I can’t stop smiling. Justice at last. You have been brilliant on my emotional journey and I can’t thank you enough for your commitment, emotional and physical support. I wish every woman experiencing this type of violence had access to the service. Thank you so very much.
I would like to thank you for all your help, it has been invaluable and I am very grateful to you for your support and advice. Most of all you have enabled me to see clearly to start making better decisions and to begin making a better life for myself and my son. I cannot thank you enough for this.
AVA is an expert, groundbreaking and independent charity working across the UK.
Their vision is a world without gender based violence and abuse. They aim to inspire innovation and collaboration and encourage and enable direct service providers to help end gender based violence and abuse particularly against women and girls.AVA’s work is focused around those areas where they can make the best contribution to ending violence and abuse. They do this by making sure that survivors get the help and support they need in the here and now, through providing innovative training that has a proven direct impact on the professional practice of people supporting survivors of violence and abuse
developing a range of toolkits, e-learning and other material that supports professionals to provide effective and appropriate support to survivors of violence and abuse
using our influence and networks to ensure survivors voices are heard. We work closely with AVA in many areas including the Pathfinder project
SafeLives are a national charity dedicated to ending domestic abuse, for good. We combine insight from services, survivors and statistics to support people to become safe, well and rebuild their lives. Since 2005, SafeLives has worked with organisations across the country to transform the response to domestic abuse, with over 60,000 victims at highest risk of murder or serious harm now receiving co-ordinated support annually. SafeLives are members of the Pathfinder consortium.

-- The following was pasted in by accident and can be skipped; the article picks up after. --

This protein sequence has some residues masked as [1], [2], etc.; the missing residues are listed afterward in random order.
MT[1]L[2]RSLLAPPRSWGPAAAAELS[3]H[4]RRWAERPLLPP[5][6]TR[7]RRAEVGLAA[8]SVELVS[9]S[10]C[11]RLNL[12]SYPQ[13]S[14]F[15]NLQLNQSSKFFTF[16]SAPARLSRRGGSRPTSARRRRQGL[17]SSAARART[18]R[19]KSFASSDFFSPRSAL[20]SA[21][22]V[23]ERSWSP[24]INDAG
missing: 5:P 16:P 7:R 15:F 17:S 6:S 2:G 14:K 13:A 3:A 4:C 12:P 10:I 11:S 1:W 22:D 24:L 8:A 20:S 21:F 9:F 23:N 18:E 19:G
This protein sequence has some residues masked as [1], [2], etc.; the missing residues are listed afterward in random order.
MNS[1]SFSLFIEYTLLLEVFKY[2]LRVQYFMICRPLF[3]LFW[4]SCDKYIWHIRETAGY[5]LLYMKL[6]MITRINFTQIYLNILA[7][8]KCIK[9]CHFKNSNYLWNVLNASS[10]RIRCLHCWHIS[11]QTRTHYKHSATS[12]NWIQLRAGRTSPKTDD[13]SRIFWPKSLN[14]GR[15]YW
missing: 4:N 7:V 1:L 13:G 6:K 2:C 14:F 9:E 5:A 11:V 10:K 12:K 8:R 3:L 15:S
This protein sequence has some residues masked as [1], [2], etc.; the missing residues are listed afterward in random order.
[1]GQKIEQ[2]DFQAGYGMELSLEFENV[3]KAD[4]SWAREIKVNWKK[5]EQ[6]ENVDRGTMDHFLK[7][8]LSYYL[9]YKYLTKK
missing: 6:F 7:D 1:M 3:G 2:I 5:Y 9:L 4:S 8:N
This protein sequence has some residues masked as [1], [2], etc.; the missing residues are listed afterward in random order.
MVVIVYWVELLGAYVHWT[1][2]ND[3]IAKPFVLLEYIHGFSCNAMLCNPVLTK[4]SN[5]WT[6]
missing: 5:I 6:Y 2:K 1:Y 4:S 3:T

Imkaan is a UK-based, Black feminist organisation. We are the only national second-tier women’s organisation dedicated to addressing violence against Black and minoritised women and girls i.e. women and girls which are defined in policy terms as Black and ‘Minority Ethnic’ (BME). The organisation holds nearly two decades of experience of working around issues such as domestic violence, forced marriage and ‘honour-based’ violence.
They work at local, national and international level, and in partnership with a range of organisations, to improve policy and practice responses to Black and minoritised women and girls. Imkaan works with it’s members to represent the expertise and perspectives of frontline, specialist and dedicated Black and minoritised women’s organisations that work to prevent and respond to violence against women and girls. Imkaan delivers a unique package of support which includes: quality assurance; accredited training and peer education; sustainability support to frontline Black and minoritised organisations; and facilitation of space for community engagement and development. They are a part of the Pathfinder Consortium.